Sex differences in heart rate variability: a longitudinal study in international elite cross-country skiers
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Exercise-related sudden cardiac deaths (SCD) occur with a striking male predominance. A higher sympathetic tone in men has been suggested as risk factor for SCD. Elite athletes have the highest risk for exercise-related SCD. We aimed to analyze the autonomic nervous system of elite cross-country skiers from Norway, Russia and Switzerland in supine position and after orthostatic challenge in various training periods (TP).
Measurements of heart rate variability (HRV) were performed on a weekly basis over 1 year using an orthostatic challenge test with controlled breathing. Main outcome parameters were the high-frequency power in supine position (HFsupine) as marker of cardiac parasympathetic activity and the low-frequency/high-frequency power ratio after orthostatic challenge (LF/HFstand) as marker of cardiac sympathetic activation. Training intensity and duration were recorded daily and expressed as training strain. The training year was divided into three TPs. An average of weekly HRV measurements was calculated for each TP.
Female (n = 19, VO2max 62.0 ± 4.6 ml kg−1 min−1, age 25.8 ± 4.3 years) and male (n = 16, VO2max 74.3 ± 6.3 ml kg−1 min−1, age 24.4 ± 4.2 years) athletes were included. Training strain was comparable between sexes (all p > 0.05) and changed between TPs (all p < 0.05) while no HRV parameters changed over time. There were no sex differences in HFsupine while the LF/HFstand was significantly higher in male athletes in all TPs.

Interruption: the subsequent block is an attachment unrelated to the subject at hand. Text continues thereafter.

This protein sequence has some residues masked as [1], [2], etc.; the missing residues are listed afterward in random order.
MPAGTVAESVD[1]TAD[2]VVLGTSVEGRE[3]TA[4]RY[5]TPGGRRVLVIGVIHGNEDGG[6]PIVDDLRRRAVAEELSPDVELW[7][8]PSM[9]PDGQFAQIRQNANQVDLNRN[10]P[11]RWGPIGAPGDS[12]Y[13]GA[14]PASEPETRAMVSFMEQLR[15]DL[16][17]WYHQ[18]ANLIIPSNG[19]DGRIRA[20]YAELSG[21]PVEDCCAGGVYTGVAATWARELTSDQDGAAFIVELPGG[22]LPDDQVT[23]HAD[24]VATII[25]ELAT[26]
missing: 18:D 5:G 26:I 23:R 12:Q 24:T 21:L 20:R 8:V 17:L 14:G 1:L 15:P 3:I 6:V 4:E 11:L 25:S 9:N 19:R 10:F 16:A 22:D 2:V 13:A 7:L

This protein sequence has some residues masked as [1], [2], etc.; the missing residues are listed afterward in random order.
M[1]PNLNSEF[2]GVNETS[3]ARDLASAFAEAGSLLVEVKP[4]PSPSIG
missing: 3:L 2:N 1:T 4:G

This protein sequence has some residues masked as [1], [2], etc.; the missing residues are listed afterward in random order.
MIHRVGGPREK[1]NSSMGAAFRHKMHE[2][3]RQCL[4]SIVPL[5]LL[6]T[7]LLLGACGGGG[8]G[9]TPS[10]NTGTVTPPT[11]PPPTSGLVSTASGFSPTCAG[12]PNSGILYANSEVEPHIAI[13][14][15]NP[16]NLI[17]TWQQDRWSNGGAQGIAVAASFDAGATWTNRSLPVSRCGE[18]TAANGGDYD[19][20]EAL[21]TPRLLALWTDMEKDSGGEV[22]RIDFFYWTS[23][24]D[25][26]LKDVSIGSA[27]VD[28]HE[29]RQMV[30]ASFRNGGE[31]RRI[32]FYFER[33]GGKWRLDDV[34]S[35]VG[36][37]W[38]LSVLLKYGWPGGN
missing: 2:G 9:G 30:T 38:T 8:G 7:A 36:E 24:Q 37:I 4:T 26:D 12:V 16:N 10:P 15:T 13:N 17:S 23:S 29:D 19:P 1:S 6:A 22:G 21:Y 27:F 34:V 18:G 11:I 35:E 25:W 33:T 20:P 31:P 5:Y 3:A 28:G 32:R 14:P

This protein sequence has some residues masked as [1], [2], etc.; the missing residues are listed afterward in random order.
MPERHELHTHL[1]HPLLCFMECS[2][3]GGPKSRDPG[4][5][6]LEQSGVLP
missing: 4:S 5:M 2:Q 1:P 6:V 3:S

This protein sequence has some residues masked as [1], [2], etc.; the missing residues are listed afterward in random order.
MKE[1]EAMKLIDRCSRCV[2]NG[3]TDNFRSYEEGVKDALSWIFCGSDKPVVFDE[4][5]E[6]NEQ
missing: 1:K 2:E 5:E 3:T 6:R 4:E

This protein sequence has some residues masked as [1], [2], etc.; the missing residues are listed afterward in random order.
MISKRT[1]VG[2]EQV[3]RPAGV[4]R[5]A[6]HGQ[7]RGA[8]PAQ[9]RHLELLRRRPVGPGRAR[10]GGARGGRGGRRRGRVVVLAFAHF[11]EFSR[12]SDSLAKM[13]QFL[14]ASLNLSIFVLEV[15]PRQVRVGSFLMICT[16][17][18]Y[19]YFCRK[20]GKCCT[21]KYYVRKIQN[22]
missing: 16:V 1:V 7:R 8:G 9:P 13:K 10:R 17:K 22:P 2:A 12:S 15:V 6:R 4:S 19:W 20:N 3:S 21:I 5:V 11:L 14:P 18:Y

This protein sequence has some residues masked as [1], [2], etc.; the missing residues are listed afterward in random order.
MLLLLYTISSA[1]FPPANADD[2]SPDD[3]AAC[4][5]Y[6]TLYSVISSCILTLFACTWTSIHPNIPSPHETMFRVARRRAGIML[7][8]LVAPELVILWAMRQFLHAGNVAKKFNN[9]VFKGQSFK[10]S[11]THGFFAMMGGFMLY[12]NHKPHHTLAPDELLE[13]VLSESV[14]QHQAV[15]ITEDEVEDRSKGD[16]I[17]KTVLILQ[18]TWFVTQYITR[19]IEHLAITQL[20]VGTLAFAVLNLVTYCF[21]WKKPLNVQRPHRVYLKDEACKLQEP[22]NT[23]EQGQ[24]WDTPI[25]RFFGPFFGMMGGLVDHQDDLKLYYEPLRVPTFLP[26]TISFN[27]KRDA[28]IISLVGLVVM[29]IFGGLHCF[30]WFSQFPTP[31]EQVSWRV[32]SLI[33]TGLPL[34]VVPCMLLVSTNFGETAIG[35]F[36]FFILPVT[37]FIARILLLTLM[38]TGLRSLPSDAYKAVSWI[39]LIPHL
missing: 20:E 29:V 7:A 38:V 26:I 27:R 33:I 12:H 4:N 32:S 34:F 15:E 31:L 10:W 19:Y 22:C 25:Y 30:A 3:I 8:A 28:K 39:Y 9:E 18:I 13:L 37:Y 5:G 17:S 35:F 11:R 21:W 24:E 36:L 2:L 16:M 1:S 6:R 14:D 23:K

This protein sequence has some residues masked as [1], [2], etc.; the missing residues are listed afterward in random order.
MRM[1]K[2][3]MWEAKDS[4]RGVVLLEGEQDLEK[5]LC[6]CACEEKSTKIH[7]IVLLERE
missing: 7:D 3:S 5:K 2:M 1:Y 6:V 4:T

For a comparable amount of training, male athletes showed constantly higher markers of sympathetic activity after a provocation maneuver. This may explain part of the male predominance in sports-related SCD.
KeywordsAutonomic nervous system Heart rate variability Orthostatic test Athletes Endurance Training
Analysis of variance
Autonomic nervous system
Heart rate variability
Low-frequency/high-frequency power ratio
Mean of the R–R intervals
Preparation period 1
Preparation period 2
The square root of the mean squared differences of successive R–R intervals
Rate of perceived exertion
Standard deviation of all R–R intervals
Sudden cardiac death
In supine position
Standing after orthostatic challenge
We thank all study participants, their coaches and physicians for their contribution and Polar Electro Oy for providing us equipment and technical support.
Conflict of interest
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